Cannon, Lou. Reagan. New York: Putnam, 1982.
Lou Cannon has covered Ronald Reagan for thirty-six years, first as a reporter for the San Jose Mercury News, later as the White House correspondent for the Washington Post. He began with covering Reagan's first campaign for governor of California in 1966 and continued until Reagan's recent death in 2004. His other books on Reagan include Ronnie and Jesse: A Political Odyssey, Ronald Reagan: The Presidential Portfolio, President Reagan: The Role of a Lifetime, Governor Reagan: His Rise to Power, and several others.
After following and working closely with Reagan, Cannon forms an obvious relationship and opinion of him. Cannon admits that he "like(s) and respect(s) Ronald Reagan while remaining skeptical that his actions will achieve the results he intends," (Cannon, 1981, 15). Cannon writes that he was at first skeptical of Reagan's abilities to perform as president; specifically with foreign policy and his economic theories. However, Cannon argues that Reagan's presidency may mirror his governorship, "he started ineptly but soon evolved into a competent governor who was willing to sacrifice ideology for political achievement," (Cannon, 1981, 15). Because this book was written during Regan's first year as president, Cannon is unable to record complete evidence to support his own theory, although he accomplishes this in his following books about President Reagan. Cannon, an obvious conservative supporter of Reagan, includes criticisms and shortcomings of Reagan as well as praise. Cannon does not let his personal relationship skew his writings and has thus become known as Reagan's definitive biographer.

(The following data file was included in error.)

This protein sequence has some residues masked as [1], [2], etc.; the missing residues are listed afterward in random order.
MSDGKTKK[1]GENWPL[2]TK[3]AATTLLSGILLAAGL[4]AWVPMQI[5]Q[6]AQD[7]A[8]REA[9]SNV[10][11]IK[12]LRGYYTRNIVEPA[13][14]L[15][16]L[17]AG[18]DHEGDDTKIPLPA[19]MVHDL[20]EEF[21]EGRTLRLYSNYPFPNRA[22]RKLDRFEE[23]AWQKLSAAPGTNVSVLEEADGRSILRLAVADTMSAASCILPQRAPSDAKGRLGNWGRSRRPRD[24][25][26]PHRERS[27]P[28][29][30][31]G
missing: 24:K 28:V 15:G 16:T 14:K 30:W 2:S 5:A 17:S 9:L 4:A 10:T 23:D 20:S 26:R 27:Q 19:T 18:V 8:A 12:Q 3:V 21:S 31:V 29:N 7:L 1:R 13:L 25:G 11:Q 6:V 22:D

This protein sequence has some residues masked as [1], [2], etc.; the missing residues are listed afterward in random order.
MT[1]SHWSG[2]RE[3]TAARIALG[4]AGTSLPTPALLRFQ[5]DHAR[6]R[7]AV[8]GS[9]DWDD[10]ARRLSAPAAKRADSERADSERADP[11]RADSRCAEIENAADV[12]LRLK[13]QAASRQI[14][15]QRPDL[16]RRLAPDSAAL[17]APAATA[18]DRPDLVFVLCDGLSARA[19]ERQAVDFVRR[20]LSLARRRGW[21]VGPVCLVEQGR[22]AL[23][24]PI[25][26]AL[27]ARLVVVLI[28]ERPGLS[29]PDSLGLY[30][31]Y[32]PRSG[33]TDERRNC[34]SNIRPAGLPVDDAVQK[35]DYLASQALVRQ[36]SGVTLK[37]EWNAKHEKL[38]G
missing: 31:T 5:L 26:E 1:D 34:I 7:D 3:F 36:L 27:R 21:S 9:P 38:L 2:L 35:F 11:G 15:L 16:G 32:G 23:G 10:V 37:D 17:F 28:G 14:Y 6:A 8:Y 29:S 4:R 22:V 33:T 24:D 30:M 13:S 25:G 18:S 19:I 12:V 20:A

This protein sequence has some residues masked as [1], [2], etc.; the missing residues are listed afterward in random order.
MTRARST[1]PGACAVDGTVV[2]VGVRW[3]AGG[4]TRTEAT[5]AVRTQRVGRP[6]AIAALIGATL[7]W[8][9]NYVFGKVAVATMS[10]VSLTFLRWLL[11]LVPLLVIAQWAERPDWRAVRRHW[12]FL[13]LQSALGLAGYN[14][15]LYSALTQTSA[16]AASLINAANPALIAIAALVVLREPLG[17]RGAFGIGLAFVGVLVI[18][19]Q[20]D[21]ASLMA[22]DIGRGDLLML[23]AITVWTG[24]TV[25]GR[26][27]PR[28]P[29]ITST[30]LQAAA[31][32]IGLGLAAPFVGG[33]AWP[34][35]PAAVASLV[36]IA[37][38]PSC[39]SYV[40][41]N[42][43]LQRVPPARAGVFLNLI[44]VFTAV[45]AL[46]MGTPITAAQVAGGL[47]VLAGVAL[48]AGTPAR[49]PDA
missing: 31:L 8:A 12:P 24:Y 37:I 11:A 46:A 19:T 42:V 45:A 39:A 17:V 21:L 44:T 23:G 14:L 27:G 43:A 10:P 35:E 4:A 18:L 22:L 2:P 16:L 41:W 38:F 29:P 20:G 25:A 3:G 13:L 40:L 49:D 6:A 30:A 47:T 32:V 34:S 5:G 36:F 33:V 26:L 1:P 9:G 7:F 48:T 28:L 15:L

Cannon's mission to provide an in depth biography of the nation's fortieth president and his ability to lead, begins by tracing Reagan's origins, his hopes and dreams, fears, achievements and failures. Cannon provides the reader with insight to Reagan's childhood and adolescent years and attempts to explain the beginnings of Reagan's motivations, optimism and determination. Cannon argues that much of Reagan's optimism, determination and political motivation spur from living through the Depression. Reagan sees the Depression as a national tragedy, not a personal one, and forever becomes enthralled with President Roosevelt's ability to renew self confidence and courage in the American people during the national crisis. Reagan works through college to able to attend and while at Eureka College, Reagan has his first personal taste of both politics and acting.
As a young man, Reagan is cast as a 'B -list actor', goes through a public marriage and divorce, and serves on active duty in WWII. Cannon uses these experiences as evidence in Reagan's development as a driven individual. Cannon demonstrates Reagan's drive and political prowess in an example involving Reagan as...